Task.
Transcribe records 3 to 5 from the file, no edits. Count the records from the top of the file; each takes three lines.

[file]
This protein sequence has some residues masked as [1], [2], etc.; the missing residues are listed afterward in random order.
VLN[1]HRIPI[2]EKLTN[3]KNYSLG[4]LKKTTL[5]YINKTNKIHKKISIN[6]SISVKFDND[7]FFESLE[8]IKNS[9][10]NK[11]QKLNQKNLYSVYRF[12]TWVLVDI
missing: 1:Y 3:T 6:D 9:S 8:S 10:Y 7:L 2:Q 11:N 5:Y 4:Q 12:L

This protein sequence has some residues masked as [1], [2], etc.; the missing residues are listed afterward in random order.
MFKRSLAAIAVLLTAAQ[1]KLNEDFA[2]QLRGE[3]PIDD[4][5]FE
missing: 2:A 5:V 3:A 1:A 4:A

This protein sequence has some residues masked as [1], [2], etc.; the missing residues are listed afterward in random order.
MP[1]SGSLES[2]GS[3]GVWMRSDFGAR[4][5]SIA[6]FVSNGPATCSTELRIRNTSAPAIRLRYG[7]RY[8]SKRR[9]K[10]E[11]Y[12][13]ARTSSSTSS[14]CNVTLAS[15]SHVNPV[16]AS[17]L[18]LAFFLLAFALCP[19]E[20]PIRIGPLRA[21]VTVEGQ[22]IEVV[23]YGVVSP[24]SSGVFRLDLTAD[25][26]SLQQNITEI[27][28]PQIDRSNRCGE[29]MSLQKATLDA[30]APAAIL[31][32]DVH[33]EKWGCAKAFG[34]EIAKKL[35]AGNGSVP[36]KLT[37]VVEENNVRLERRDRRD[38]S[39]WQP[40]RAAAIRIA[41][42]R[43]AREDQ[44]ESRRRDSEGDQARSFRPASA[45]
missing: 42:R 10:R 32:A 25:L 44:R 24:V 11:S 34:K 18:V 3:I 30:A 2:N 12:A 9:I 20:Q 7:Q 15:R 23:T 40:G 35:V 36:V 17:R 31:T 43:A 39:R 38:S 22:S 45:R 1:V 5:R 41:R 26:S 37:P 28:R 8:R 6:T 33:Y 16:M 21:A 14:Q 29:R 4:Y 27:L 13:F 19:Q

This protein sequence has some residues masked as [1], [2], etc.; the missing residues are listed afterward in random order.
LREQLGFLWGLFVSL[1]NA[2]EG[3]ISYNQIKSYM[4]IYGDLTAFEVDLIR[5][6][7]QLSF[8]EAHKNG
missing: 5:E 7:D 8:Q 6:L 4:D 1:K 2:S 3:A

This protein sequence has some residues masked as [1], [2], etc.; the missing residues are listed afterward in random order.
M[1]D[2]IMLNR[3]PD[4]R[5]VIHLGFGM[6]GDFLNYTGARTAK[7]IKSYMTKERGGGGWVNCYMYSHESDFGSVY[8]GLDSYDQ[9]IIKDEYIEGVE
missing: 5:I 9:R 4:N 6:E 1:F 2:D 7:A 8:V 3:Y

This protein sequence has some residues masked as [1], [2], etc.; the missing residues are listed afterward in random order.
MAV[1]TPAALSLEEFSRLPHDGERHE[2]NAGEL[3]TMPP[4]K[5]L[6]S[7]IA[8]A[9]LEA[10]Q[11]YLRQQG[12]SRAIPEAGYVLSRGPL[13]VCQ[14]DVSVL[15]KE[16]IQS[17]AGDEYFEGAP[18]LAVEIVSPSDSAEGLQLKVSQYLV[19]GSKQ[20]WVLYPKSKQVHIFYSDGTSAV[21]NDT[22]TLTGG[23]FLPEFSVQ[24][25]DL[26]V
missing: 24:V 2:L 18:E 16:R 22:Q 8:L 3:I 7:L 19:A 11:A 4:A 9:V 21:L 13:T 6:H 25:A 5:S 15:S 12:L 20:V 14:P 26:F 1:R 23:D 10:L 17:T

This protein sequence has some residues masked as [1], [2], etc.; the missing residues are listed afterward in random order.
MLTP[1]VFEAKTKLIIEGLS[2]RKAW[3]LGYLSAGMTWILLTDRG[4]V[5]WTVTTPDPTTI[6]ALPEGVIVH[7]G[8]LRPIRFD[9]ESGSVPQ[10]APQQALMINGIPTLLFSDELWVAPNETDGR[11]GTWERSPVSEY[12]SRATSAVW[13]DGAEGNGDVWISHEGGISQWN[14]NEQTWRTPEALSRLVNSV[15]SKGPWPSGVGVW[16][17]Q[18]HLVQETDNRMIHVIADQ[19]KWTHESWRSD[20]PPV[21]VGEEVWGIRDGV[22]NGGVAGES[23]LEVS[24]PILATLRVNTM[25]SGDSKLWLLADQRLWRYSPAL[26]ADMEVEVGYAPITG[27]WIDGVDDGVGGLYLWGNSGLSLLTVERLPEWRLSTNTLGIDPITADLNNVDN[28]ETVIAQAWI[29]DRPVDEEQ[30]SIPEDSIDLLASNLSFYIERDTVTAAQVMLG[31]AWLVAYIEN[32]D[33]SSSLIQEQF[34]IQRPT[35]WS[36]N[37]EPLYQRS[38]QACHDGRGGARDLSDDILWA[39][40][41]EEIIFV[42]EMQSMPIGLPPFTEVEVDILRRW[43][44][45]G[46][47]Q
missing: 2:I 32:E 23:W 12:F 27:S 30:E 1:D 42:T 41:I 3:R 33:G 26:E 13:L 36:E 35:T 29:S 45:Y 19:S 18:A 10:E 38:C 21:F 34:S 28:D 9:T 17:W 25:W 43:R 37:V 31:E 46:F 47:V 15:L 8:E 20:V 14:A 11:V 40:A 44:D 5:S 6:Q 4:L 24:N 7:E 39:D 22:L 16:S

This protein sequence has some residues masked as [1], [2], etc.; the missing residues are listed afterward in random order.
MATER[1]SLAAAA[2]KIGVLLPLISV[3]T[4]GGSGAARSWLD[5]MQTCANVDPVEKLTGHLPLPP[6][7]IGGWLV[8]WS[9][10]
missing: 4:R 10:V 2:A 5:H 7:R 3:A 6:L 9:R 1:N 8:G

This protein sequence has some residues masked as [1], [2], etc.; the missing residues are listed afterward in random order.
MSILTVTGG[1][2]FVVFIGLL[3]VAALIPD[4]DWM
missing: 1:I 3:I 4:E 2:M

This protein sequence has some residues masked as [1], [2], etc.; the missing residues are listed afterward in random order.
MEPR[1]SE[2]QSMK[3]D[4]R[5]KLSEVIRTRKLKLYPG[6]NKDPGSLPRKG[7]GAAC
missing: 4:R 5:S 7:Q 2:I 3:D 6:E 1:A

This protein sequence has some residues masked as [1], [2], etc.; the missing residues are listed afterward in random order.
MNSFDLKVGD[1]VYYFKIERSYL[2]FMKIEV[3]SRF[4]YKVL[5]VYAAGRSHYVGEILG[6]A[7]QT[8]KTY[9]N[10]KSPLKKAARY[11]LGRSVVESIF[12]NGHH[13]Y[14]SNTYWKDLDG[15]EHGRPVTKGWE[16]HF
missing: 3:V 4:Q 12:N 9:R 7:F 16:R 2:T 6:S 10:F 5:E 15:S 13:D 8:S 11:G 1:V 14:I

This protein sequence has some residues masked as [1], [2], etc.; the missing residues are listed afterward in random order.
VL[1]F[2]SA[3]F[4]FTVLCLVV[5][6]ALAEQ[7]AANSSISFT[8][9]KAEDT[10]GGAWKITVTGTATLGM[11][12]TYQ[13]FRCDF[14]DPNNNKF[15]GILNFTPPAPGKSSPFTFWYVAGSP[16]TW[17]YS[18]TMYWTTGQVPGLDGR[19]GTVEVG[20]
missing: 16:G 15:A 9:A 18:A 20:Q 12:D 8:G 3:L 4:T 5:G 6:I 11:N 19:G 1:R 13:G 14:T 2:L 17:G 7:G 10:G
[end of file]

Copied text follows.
This protein sequence has some residues masked as [1], [2], etc.; the missing residues are listed afterward in random order.
MP[1]SGSLES[2]GS[3]GVWMRSDFGAR[4][5]SIA[6]FVSNGPATCSTELRIRNTSAPAIRLRYG[7]RY[8]SKRR[9]K[10]E[11]Y[12][13]ARTSSSTSS[14]CNVTLAS[15]SHVNPV[16]AS[17]L[18]LAFFLLAFALCP[19]E[20]PIRIGPLRA[21]VTVEGQ[22]IEVV[23]YGVVSP[24]SSGVFRLDLTAD[25][26]SLQQNITEI[27][28]PQIDRSNRCGE[29]MSLQKATLDA[30]APAAIL[31][32]DVH[33]EKWGCAKAFG[34]EIAKKL[35]AGNGSVP[36]KLT[37]VVEENNVRLERRDRRD[38]S[39]WQP[40]RAAAIRIA[41][42]R[43]AREDQ[44]ESRRRDSEGDQARSFRPASA[45]
missing: 42:R 10:R 32:A 25:L 44:R 24:V 11:S 34:K 18:V 3:I 30:A 2:N 12:A 9:I 20:Q 7:Q 15:R 23:T 40:G 35:V 36:V 17:R 31:T 43:A 39:R 38:S 22:S 45:R 1:V 5:R 41:R 26:S 37:P 28:R 8:R 6:T 33:Y 16:M 21:A 14:Q 29:R 4:Y 27:L 13:F 19:Q

This protein sequence has some residues masked as [1], [2], etc.; the missing residues are listed afterward in random order.
LREQLGFLWGLFVSL[1]NA[2]EG[3]ISYNQIKSYM[4]IYGDLTAFEVDLIR[5][6][7]QLSF[8]EAHKNG
missing: 5:E 7:D 8:Q 6:L 4:D 1:K 2:S 3:A

This protein sequence has some residues masked as [1], [2], etc.; the missing residues are listed afterward in random order.
M[1]D[2]IMLNR[3]PD[4]R[5]VIHLGFGM[6]GDFLNYTGARTAK[7]IKSYMTKERGGGGWVNCYMYSHESDFGSVY[8]GLDSYDQ[9]IIKDEYIEGVE
missing: 5:I 9:R 4:N 6:E 1:F 2:D 7:A 8:V 3:Y